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In the Spotlight

Stress and Your Well-Being

Contributed by Richard Harvey, Ph.D.

Feeling stressed seems to be part of life in today's world. Job demands, uncertainty about the future, concerns about our health, our family, and our finances all contribute to higher levels of stress for us. The fast pace of life and all the things going on in the world today also brings more stress. What makes us feel stress may be different for every person. Having too much stress in our everyday life does not feel good, and affects our well-being, our quality of life, and if it goes on too long, our health as well. Too much stress going on for too long puts a lot of "wear and tear" on us both physically and mentally. Although we may not be able to do away with many of the things or situations that stress us, we can control how we react to those things. We do not have to feel so stressed. Here are some things you can do to change your reaction to stressful things or situations and reduce how much stress you feel:

Change Your Thinking

Your mood (sad, unhappy, nervous, stressed, and so on) comes mostly from your thoughts and what you are telling yourself, even if you are not aware of it. You can control your mood and your stress by choosing what you let yourself think about and what you tell yourself.

When you are feeling too much stress, make yourself aware of the thoughts going on in your mind. Are these thoughts making you feel worse? Upsetting you? If so, then replace them with more positive thoughts, on purpose! Think about stressful situations more reasonably and sensibly instead of having thoughts that upset you. For example:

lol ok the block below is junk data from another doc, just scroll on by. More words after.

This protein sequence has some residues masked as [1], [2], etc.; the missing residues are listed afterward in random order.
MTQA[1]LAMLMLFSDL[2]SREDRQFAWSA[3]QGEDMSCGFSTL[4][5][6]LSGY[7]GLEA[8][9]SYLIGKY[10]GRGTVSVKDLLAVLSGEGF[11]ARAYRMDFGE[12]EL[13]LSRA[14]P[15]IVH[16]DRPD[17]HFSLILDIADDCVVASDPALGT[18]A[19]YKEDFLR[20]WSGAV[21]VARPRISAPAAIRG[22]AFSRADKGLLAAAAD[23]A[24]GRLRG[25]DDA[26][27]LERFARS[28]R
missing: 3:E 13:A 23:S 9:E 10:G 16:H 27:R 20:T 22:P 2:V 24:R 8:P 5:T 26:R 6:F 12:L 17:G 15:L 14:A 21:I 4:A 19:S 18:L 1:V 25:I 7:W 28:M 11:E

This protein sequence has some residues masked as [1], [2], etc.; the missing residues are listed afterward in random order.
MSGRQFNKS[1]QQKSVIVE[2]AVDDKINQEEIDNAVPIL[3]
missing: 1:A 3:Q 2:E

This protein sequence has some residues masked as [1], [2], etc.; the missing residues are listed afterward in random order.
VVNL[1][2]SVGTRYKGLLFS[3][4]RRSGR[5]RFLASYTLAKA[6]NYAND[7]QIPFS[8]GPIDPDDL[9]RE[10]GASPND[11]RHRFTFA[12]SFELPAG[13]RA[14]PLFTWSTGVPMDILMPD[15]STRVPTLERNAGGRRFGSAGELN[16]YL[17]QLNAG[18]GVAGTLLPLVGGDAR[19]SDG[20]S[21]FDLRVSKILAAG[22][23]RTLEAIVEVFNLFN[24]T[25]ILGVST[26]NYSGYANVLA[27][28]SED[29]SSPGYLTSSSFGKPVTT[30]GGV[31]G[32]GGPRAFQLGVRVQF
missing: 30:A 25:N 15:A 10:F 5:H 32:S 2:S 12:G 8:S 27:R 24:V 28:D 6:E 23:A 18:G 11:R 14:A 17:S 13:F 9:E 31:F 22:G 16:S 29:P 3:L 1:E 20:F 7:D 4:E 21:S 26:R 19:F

• This is not the end of the world.

  • Actually, if I think about it, this is not all that bad.

  • This is just part of life and I can deal with it.

  • I will just deal with this one-step at a time.

  • This too shall pass.

  • I do not have to like everything going on, but I will get through it just fine in the end.

You can also make a list of several positive thoughts about yourself that you can use, such as:

  • I can control my reaction to this situation even if I cannot control the situation.

  • I accept the things I cannot change.

  • I am a good person.

  • I am going to be calm and relaxed.

Other things you can do

  • Make physical activity part of every day.

  • Eat a healthy diet with lots of fruit and vegetables instead of sweets and junk food. Drink plenty of water too.

  • Get enough rest.

  • Take a nice long shower or bath.

  • Take a break from stressful situations. Take a few deep breaths, daydream for a few moments, or take a few days away from the situation if you can.

  • Break big tasks or problems down into little parts, and tackle one at a time.

  • Learn how to relax and practice relaxing regularly. Click here for the relaxation recording.

  • Arrange to have some quiet time for yourself each day.

  • Take time to do things you enjoy.

  • Talk your troubles over with someone you trust to help you think through things.

  • Plan ahead and pace yourself so you are not late or always in a rush.

  • Listen to music, play music yourself, paint, or express yourself artistically.

  • Have a hobby.

  • In your mind picture yourself handling difficult situations calmly and effectively.

Learn More

Stress (Medline Plus)

Estrés (Medline Plus) (en Español)

Stress (American Psychological Association)

Stress Management (Mayo Clinic)

Updated/Reviewed: September 30, 2009